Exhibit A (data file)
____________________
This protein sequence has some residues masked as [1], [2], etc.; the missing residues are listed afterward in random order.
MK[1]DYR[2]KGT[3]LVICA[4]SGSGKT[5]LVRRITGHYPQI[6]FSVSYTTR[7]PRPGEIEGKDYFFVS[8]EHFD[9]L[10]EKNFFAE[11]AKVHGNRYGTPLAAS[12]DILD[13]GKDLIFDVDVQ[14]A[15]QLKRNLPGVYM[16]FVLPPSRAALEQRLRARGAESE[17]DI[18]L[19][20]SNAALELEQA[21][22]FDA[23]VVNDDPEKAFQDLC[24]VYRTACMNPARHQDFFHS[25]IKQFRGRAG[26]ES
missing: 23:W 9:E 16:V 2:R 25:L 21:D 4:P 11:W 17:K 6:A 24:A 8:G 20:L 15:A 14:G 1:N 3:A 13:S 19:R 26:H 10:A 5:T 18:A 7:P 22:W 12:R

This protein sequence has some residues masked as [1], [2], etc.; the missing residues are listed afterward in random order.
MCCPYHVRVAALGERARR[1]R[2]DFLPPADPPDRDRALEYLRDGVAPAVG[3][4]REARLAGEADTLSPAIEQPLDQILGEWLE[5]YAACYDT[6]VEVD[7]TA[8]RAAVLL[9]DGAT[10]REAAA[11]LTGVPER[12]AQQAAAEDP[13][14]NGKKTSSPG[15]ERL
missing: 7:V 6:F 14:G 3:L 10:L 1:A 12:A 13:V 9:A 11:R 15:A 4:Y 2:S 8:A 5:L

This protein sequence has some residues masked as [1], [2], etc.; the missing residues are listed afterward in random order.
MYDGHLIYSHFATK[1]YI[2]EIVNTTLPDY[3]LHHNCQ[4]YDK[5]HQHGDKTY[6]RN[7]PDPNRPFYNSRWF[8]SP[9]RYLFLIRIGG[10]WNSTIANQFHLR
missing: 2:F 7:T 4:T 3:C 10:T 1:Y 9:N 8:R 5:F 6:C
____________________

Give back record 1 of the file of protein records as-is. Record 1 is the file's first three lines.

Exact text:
This protein sequence has some residues masked as [1], [2], etc.; the missing residues are listed afterward in random order.
MK[1]DYR[2]KGT[3]LVICA[4]SGSGKT[5]LVRRITGHYPQI[6]FSVSYTTR[7]PRPGEIEGKDYFFVS[8]EHFD[9]L[10]EKNFFAE[11]AKVHGNRYGTPLAAS[12]DILD[13]GKDLIFDVDVQ[14]A[15]QLKRNLPGVYM[16]FVLPPSRAALEQRLRARGAESE[17]DI[18]L[19][20]SNAALELEQA[21][22]FDA[23]VVNDDPEKAFQDLC[24]VYRTACMNPARHQDFFHS[25]IKQFRGRAG[26]ES
missing: 23:W 9:E 16:V 2:R 25:L 21:D 4:P 11:W 17:K 6:A 24:A 8:G 20:L 15:A 14:G 1:N 3:A 13:S 19:R 26:H 10:A 5:T 18:A 7:P 22:W 12:R